Just to give you an idea of how much has been cleaned this is a before and almost after couple of pictures.  All the volunteers worked so hard, were really enthusiastic and seemed to have a lot of fun.  It was great!

The rubbish pictured above is on the high tide line.  It is made up of typhoon debris and pellets.  Most of it is small fragments of plastic and unfortunately there is just so much of it.  It runs most of the way along the beach.  All this needs to be go!

And most of it did go!!  Over 200 bags were filled on the beach which includes a huge amount of pellets as well as a lot of typhoon debris.  This beach has not been this clean for a very long time.  It really looks beautiful – thank you to all those who worked so hard on this beach and on all the other beaches.

One thing that will happen and we need to focus on is getting the pellets that come in on the tidelines.  This will continue for quite a while, but if we can remove these from the beach (sweeping them up) before they end up back in the sea then that will be a good thing.

One of the goals of getting people out for an organised cleanup was to show them how it is done and to empower them to go out alone and find their own beach to clean.  There are so many beaches that need help and we can’t have organised cleanups on all of them.  But we can show people how to do it easily.  Grab a group of friends, head out to your local beach and get geared up for some ‘nurdling’!

For more information on which beaches to head out to and how to help please checkout these links …

Cleaning up the Pellets

We have asked for as much help as possible from the government and the community to help us remove these plastic pellets from the beach.  The government has really stepped up their efforts and is concentrating the bulk of their manpower on the 2 areas that have the highest concentration of loose pellets and are inaccessible to most people.  There are also the usual government cleaning teams that are deployed to maintain the patrolled beaches.  They should have been briefed on cleaning up protocol but if anyone sees otherwise, please can you contact me so we can speak with the relavent department involved.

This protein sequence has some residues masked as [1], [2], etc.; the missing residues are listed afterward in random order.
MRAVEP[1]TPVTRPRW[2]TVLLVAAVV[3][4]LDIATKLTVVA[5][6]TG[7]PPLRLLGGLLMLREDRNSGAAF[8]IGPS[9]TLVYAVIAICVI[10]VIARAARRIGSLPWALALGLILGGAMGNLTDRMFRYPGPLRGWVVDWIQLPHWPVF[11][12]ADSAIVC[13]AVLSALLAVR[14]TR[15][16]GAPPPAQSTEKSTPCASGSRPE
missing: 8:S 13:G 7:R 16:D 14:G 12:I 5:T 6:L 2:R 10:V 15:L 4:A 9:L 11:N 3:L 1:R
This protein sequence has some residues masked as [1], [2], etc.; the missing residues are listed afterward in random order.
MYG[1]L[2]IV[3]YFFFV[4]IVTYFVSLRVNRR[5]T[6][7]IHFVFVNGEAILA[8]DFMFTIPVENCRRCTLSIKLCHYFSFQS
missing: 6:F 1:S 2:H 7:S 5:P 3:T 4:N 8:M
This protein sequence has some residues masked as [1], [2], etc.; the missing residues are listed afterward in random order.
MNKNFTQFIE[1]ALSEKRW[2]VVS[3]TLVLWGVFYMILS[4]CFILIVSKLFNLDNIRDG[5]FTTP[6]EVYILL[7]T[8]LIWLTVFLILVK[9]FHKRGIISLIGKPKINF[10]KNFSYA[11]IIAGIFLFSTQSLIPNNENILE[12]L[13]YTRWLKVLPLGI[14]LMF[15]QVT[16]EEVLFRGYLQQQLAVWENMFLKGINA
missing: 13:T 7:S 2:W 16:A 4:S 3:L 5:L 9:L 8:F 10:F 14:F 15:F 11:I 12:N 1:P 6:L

So here is the ‘How To’ guide for you.

Pellets on the sand are the easiest to remove just after high tide.

The sand will be firm and once the beach dries out a little, the pellets can be easily swept off with a dustpan and brush.

There are still a lot of beaches where the pellets are floating on the surface near the shore or are caught in rock pools.  These can be removed successfully with a pool skimming net or a large fine mesh fish net.  Kevin was on the beach yesterday morning and removed 15kg with this technique.

Unfortuantely with each day and each tide that passes, the concentrations of pellets on the shoreline decreases, so we need to get out there now and scoop them up.

For the rest of the nurdle trash mix, we just need to get that off the beach.  So with cotton or latex gloves scoop it all up off  the sand and into a garbage bag.  The bag can be deposited in the bin.  (If you can, recycle any plastic bottles or recyclable items)

If you see any full bags of pellets, please remove them to the high tide mark and contact me.  I will arrange for the FEHD to come and collect them.

Every little bit helps!  We have a cleanup organised for 2 days at 2 beaches tomorrow and Saturday in Discovery Bay – 9-12pm (North Plaza and Nim Shue Wan).  This is a good opportunity for people to participate in an organised cleanup – everyone is welcome.  There are lots of people taking on the initiative themselves to go down to their local beach or other beaches on Lantau, Lamma, Cheung Chau & Peng Chau,  to see the state of the beach and do what they can.  We have tried to learn as much as we can about the state of our beaches and direct people to ones that need cleaning but we don’t know about all the beaches.

Please grab your friends and family.  This is a really important time to help out.